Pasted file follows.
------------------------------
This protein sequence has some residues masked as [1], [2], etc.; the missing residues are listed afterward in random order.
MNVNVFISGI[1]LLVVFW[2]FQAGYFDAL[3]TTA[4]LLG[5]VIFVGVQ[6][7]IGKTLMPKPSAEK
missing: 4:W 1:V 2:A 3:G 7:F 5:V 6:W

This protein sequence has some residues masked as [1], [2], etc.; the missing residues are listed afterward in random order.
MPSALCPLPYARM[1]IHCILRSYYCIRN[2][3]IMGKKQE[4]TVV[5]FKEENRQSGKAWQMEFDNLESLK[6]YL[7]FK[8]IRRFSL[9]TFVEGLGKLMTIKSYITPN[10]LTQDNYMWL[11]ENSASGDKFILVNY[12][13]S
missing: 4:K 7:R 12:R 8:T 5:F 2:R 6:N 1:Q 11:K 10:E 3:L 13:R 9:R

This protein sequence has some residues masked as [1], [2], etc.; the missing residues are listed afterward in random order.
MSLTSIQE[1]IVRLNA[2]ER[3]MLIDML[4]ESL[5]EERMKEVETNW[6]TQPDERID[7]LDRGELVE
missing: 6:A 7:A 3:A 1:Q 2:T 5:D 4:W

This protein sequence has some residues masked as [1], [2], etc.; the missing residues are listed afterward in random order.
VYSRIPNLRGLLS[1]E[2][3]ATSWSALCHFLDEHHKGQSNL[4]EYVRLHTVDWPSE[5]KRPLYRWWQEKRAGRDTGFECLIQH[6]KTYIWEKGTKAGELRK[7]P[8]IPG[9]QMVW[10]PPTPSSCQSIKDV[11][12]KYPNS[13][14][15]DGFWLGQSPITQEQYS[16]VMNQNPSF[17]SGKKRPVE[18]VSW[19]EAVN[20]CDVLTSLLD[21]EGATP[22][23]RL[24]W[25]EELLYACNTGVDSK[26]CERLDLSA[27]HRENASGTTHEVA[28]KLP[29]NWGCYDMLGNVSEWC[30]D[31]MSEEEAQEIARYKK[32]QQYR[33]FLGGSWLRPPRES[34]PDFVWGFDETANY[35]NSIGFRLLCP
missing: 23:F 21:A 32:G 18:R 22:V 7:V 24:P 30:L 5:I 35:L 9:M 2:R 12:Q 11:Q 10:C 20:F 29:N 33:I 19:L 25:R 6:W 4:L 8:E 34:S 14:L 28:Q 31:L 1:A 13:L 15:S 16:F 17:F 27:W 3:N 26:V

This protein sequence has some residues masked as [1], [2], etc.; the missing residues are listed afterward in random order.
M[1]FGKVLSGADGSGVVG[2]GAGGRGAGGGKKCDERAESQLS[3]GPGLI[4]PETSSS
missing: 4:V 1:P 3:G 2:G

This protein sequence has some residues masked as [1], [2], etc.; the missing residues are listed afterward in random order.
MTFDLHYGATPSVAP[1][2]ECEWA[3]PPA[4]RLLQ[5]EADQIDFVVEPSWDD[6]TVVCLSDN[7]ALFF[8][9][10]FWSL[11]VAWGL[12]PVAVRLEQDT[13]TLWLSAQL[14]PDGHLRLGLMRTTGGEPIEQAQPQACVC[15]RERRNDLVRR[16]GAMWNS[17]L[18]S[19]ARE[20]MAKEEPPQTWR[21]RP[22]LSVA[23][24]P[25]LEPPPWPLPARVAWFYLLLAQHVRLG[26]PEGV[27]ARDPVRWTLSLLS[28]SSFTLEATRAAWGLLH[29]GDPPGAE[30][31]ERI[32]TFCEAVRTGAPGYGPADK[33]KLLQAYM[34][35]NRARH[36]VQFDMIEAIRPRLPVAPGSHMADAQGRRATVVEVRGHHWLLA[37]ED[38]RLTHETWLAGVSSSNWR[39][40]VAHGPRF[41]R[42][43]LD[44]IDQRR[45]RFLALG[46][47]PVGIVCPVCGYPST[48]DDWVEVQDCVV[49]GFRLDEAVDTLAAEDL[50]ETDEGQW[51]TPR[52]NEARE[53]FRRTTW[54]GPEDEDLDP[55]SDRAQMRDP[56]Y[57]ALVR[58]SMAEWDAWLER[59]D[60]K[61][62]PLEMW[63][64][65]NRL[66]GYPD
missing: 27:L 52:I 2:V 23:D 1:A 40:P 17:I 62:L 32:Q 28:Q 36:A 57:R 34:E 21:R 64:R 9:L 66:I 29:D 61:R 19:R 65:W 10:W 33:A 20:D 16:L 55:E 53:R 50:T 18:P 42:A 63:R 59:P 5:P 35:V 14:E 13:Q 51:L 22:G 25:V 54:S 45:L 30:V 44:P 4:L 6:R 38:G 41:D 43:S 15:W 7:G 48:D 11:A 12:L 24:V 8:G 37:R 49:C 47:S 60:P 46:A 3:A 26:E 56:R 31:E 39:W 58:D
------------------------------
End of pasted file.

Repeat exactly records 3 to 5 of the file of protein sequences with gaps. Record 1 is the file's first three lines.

This protein sequence has some residues masked as [1], [2], etc.; the missing residues are listed afterward in random order.
MSLTSIQE[1]IVRLNA[2]ER[3]MLIDML[4]ESL[5]EERMKEVETNW[6]TQPDERID[7]LDRGELVE
missing: 6:A 7:A 3:A 1:Q 2:T 5:D 4:W

This protein sequence has some residues masked as [1], [2], etc.; the missing residues are listed afterward in random order.
VYSRIPNLRGLLS[1]E[2][3]ATSWSALCHFLDEHHKGQSNL[4]EYVRLHTVDWPSE[5]KRPLYRWWQEKRAGRDTGFECLIQH[6]KTYIWEKGTKAGELRK[7]P[8]IPG[9]QMVW[10]PPTPSSCQSIKDV[11][12]KYPNS[13][14][15]DGFWLGQSPITQEQYS[16]VMNQNPSF[17]SGKKRPVE[18]VSW[19]EAVN[20]CDVLTSLLD[21]EGATP[22][23]RL[24]W[25]EELLYACNTGVDSK[26]CERLDLSA[27]HRENASGTTHEVA[28]KLP[29]NWGCYDMLGNVSEWC[30]D[31]MSEEEAQEIARYKK[32]QQYR[33]FLGGSWLRPPRES[34]PDFVWGFDETANY[35]NSIGFRLLCP
missing: 23:F 21:A 32:G 18:R 22:V 7:V 24:P 30:L 5:I 35:L 9:M 2:R 12:Q 11:Q 10:C 20:F 29:N 33:I 19:L 25:R 6:W 4:L 8:E 34:S 14:L 28:Q 31:L 1:A 13:L 15:S 16:F 17:F 27:W 3:N 26:V

This protein sequence has some residues masked as [1], [2], etc.; the missing residues are listed afterward in random order.
M[1]FGKVLSGADGSGVVG[2]GAGGRGAGGGKKCDERAESQLS[3]GPGLI[4]PETSSS
missing: 4:V 1:P 3:G 2:G